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Map of those places mentioned in the Shetland legends.
Sagnagrunnur began as a database of information relating to Icelandic folk legends in print which was started in 1999 by Professor Terry Gunnell, then lecturer in Folkloristics, who enlisted the invaluable help of his students. With the help of Trausti Dagssón, now working for the Arnamagnean Institute in Reykjavík, the Icelandic Sagnagrunnur has gone on to take the form of a geographically mapped database, returning the legends to the landscape that gave birth to them. The database has since been joined by another database on Icelandic wonder tales compiled by Professor Aðalheiður Guðmundsdóttir, and even more recently has been connected to the database of sound recordings housed by the Arnamagnean Institute, Ísmús, extending the number of narratives covered in the database to over 25,000.
The intention is that the new Sagnagrunnur: Shetland database will also give users access to similar detailed information about both published legends and live recordings from Shetland (most of the latter coming from the Tobar an Dualchais/ Kist o Riches website (https://www.tobarandualchais.co.uk/) containing archival material collected in Shetland by the School of Scottish Studies in Edinburgh. Compiled by Nicolai Lanz with the help of Amanda Green, and financed by research funding from the University of Iceland (Terry Gunnell) and the Shetland Amenity Trust (to whom we are especially grateful), the database initially focused on printed materials, and other source material collected and kindly shared with us by Vilborg Davíðsdóttir who wrote her MA thesis at the University of Iceland on the legends told by the famous Shetland storytellers Tom Tulloch (1914-1982) and Brucie Henderson (1891-1977) (see http://hdl.handle.net/1946/10174). Our hope is that this site will continue to develop over the coming years. Indeed, materials from Orkney have now also been added, and our hope is that information about Faroese legends will also appear in the coming years.
As can be seen here, where possible, the legends are connected to their place of origin, the various entries containing summaries of the narratives in question, and details about where the whole story can be found (or heard), the collector, the storyteller, their gender, their place of residence, and those places mentioned in the account, as well as a list of key words (relating to a list compiled for the overall Sagnagrunnur project, but now also a number of additional words and concepts only relevant to Shetlandic folklore).When applicable, information is also provided about migratory legend types, allowing broader contextual comparison with stories found in neighbouring areas (which will come to include not only Iceland, but, as noted above, also the Faroes, Orkney and the Nordic countries (see also Sägenkartan: https://sagenkartan.isof.se/#/places/nordic/true; and the Danish Folklore Nexus: http://etkspace.scandinavian.ucla.edu/danishfolklore/). As can be seen from the user’s manual, users can easily widen their search to include other areas, and use Google Translate to get basic translations of summaries in other languages.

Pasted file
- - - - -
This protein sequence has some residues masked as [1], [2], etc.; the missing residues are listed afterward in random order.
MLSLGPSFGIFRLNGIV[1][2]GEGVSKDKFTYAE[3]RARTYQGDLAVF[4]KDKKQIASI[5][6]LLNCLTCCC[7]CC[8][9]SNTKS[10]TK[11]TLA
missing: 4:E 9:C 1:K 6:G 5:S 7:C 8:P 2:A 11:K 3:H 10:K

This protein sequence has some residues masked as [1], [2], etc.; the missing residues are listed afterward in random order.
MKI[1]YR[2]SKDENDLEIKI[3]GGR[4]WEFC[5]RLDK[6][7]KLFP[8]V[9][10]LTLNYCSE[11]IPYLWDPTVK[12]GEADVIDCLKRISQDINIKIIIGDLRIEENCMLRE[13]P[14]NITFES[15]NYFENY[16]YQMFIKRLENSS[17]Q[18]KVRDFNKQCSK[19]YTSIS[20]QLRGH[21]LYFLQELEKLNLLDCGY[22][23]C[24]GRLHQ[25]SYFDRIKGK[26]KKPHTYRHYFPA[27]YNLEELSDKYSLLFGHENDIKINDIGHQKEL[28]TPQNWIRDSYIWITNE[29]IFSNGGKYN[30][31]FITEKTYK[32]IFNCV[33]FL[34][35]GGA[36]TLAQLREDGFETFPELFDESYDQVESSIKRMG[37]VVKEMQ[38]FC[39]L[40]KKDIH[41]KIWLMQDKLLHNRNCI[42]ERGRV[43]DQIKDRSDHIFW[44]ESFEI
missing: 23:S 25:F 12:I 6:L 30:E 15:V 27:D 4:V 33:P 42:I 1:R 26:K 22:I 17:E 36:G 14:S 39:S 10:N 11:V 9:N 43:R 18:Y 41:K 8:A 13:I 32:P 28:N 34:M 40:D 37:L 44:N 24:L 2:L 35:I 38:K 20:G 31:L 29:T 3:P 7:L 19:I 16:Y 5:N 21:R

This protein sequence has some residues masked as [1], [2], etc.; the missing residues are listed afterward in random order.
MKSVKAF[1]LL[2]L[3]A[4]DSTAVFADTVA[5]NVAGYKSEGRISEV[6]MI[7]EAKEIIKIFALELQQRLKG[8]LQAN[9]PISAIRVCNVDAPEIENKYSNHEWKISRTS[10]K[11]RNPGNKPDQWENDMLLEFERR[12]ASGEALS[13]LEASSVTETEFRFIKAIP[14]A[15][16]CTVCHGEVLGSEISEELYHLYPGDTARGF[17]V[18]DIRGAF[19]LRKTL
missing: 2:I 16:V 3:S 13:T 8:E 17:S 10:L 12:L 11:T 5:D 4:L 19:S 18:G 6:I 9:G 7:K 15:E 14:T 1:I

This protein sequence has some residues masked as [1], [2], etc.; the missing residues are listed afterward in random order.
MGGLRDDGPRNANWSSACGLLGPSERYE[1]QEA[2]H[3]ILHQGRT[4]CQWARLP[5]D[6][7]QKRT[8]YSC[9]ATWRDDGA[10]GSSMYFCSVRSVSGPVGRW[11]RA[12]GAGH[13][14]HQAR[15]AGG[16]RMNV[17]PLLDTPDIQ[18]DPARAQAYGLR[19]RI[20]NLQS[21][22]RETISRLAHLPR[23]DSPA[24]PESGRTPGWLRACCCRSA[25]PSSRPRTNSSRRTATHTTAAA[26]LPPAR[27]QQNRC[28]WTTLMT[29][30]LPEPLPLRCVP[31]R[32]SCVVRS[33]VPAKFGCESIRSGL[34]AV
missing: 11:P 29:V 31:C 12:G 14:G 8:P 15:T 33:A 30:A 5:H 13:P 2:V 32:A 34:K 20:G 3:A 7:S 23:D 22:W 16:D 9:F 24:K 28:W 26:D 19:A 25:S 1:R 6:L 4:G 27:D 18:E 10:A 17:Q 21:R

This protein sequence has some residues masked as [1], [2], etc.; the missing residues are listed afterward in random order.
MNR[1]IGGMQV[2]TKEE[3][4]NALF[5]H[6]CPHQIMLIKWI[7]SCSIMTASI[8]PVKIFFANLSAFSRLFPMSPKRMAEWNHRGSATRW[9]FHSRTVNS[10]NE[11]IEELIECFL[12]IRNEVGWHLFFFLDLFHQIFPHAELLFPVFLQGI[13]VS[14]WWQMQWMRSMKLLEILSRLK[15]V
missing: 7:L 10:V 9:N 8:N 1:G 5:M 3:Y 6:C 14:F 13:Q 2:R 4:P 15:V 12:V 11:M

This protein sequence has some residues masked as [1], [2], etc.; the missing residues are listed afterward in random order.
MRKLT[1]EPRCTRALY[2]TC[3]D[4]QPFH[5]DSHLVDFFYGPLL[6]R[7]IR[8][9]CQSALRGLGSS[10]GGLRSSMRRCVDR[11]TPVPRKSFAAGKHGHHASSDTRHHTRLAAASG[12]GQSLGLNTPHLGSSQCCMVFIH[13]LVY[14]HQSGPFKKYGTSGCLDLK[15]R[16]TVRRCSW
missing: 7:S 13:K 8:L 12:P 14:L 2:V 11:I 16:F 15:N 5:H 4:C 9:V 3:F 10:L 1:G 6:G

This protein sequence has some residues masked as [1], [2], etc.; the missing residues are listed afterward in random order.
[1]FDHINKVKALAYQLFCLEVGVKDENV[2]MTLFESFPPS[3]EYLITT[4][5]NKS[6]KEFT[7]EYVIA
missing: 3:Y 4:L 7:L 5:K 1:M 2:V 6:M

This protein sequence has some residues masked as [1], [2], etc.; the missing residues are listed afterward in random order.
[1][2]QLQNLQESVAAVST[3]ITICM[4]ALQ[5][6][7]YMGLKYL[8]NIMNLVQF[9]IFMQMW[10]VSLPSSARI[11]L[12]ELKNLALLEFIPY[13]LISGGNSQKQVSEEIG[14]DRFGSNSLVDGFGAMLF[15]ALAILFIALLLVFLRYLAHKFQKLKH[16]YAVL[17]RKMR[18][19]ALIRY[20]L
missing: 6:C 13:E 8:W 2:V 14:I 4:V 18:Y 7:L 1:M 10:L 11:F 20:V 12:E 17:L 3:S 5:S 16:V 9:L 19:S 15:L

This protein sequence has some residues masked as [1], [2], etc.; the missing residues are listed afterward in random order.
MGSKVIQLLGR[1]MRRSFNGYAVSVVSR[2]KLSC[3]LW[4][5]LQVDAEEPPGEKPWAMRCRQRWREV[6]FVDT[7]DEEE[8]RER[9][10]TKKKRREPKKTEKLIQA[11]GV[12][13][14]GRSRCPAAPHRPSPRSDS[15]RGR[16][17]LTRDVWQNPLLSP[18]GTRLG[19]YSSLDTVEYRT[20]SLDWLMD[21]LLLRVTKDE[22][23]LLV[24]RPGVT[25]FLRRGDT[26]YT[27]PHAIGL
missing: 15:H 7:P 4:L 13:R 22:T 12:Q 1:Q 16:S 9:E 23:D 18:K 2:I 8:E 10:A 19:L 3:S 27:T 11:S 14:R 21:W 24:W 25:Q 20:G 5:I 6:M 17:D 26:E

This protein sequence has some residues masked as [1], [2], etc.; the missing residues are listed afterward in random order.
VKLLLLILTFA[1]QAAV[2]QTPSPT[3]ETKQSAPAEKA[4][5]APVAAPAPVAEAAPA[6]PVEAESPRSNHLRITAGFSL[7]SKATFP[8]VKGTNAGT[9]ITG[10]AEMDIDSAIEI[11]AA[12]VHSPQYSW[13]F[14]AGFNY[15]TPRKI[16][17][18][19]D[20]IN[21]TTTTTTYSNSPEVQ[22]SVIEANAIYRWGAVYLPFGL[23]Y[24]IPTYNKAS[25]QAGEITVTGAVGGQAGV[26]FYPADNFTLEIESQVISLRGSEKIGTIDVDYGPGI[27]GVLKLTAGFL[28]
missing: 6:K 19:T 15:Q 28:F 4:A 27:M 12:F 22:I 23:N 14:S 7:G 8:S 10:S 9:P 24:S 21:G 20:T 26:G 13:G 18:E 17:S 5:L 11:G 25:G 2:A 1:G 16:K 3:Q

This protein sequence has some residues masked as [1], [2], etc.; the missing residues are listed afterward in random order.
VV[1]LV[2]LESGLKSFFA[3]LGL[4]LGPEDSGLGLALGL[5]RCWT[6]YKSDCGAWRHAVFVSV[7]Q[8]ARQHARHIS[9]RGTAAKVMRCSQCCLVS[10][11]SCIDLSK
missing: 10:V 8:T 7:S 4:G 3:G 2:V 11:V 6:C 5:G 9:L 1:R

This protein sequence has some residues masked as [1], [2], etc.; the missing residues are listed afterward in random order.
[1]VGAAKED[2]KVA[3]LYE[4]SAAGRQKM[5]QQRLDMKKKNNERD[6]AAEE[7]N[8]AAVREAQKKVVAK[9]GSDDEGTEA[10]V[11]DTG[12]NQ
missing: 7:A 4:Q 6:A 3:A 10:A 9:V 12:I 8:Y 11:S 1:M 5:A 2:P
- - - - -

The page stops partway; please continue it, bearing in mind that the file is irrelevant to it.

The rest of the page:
Particular thanks are due to Vilborg Davíðsdóttir, Brian Smith and Angus Johnson (of Shetland Archives), Eileen Brooke-Freeman (of Shetland Amenity Trust); Dr Neill Martin (of the School of Scottish Studies) for their invaluable help. Thanks are also due to the Archive of the School of Scottish Studies for allowing us to reference their on-line materials
The Sagnagrunnur: Shetland database is dedicated to the memory of the late Davy Cooper (1961-2021: https://www.shetlandtimes.co.uk/2021/03/24/amenity-trusts-key-figure-davy-cooper-dies) of Shetland Amenity Trust in recognition of his keen interest in Shetland lore and traditions and the invaluable support he gave to this project; to that of the much beloved Lawrence Tulloch of North Yell (1942-2014), a living legend archive in his own right (https://www.shetnews.co.uk/2017/02/14/tributes-flood-in-for-storyteller-lawrence/); and to that of Professor Bo Almqvist (1931-2013) of University College Dublin, who had a lasting love of the folk legends of Shetland, and dreamed the dream that gave birth to the Sagnagrunnur (see Terry Gunnell, “In Memoriam: Bo Almqvist [1931-2013], Folklore 125.2 (2014), 258-261.